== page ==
TORONTO (CP) — Nearly one-third of retired Canadians, or 30 per cent, have returned to work and the main reason is they misjudged how much the easy life would cost.
Two new surveys from ING Direct found that the divide between how much people saved, and how much they actually needed, was too wide to handle without a paycheque.
About 48 per cent of retired respondents to an online poll said they took another job because of financial reasons. Of those, 31 per cent returned to work full time.
Another online survey found that 33 per cent of respondents who went back to work said they hadn't saved enough money for retirement, while 31 per cent said they faced higher living costs than expected.
The surveys portray a notable disconnect between Canadians' expectations of life after the workforce and the reality of daily expenses.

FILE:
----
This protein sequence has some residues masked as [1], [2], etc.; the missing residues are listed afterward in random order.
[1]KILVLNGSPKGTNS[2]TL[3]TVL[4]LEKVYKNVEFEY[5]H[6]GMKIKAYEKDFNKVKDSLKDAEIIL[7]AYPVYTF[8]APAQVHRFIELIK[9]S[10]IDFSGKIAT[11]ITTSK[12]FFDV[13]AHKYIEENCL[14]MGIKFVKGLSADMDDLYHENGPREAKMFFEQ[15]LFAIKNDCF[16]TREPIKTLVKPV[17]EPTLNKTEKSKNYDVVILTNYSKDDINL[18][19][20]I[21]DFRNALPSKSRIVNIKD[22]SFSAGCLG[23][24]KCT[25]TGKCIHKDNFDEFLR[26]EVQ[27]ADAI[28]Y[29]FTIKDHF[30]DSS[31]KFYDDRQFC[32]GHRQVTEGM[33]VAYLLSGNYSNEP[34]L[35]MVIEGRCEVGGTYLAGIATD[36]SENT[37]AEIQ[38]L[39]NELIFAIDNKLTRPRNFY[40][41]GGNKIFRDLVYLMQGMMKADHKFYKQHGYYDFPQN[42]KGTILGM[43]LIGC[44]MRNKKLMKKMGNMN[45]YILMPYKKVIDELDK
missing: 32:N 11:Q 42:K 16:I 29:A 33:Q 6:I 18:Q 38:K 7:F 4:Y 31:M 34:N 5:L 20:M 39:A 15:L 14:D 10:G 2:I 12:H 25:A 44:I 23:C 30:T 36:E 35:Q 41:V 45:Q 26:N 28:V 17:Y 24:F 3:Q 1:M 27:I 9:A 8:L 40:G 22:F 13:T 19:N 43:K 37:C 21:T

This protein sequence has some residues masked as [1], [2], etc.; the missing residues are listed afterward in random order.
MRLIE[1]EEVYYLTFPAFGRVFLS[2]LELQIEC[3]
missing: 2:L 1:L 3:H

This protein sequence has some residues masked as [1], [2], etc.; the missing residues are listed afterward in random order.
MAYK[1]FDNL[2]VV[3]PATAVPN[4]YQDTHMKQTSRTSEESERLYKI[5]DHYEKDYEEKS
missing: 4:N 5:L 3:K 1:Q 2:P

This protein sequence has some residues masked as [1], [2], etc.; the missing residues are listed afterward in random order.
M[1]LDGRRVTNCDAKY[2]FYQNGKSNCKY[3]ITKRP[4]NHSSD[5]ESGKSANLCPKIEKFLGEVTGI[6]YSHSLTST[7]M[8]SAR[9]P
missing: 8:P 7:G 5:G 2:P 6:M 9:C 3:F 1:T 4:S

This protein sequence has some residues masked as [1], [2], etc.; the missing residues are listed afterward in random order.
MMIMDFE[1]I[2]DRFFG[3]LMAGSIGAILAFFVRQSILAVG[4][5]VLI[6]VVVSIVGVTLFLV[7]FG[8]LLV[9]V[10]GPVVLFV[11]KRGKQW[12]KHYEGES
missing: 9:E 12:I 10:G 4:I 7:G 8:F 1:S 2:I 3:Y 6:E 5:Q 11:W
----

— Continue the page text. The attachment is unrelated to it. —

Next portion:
ING Direct said that respondents wished they had found more ways to save for retirement, that they had started saving earlier and that they hadn't ``spent money so mindlessly.''
Both of the online surveys were conducted with about 1,000 randomly selected Canadian adults who were at least 55 years old and Angus Reid Forum panellists.
The polling industry's professional body, the Marketing Research and Intelligence Association, says online surveys cannot be assigned a margin of error because they do not randomly sample the population.
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